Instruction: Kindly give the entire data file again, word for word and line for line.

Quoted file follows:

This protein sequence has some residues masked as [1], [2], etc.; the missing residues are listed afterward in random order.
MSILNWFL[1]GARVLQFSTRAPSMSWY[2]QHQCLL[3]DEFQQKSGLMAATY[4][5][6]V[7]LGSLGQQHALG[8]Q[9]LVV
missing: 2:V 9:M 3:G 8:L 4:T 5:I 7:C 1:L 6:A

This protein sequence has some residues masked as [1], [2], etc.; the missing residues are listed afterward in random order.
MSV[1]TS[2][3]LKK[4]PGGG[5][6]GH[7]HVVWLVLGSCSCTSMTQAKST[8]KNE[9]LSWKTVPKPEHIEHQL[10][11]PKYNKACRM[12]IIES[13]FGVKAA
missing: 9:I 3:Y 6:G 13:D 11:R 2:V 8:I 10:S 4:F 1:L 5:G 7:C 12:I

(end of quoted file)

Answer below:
This protein sequence has some residues masked as [1], [2], etc.; the missing residues are listed afterward in random order.
MSILNWFL[1]GARVLQFSTRAPSMSWY[2]QHQCLL[3]DEFQQKSGLMAATY[4][5][6]V[7]LGSLGQQHALG[8]Q[9]LVV
missing: 2:V 9:M 3:G 8:L 4:T 5:I 7:C 1:L 6:A

This protein sequence has some residues masked as [1], [2], etc.; the missing residues are listed afterward in random order.
MSV[1]TS[2][3]LKK[4]PGGG[5][6]GH[7]HVVWLVLGSCSCTSMTQAKST[8]KNE[9]LSWKTVPKPEHIEHQL[10][11]PKYNKACRM[12]IIES[13]FGVKAA
missing: 9:I 3:Y 6:G 13:D 11:R 2:V 8:I 10:S 4:F 1:L 5:G 7:C 12:I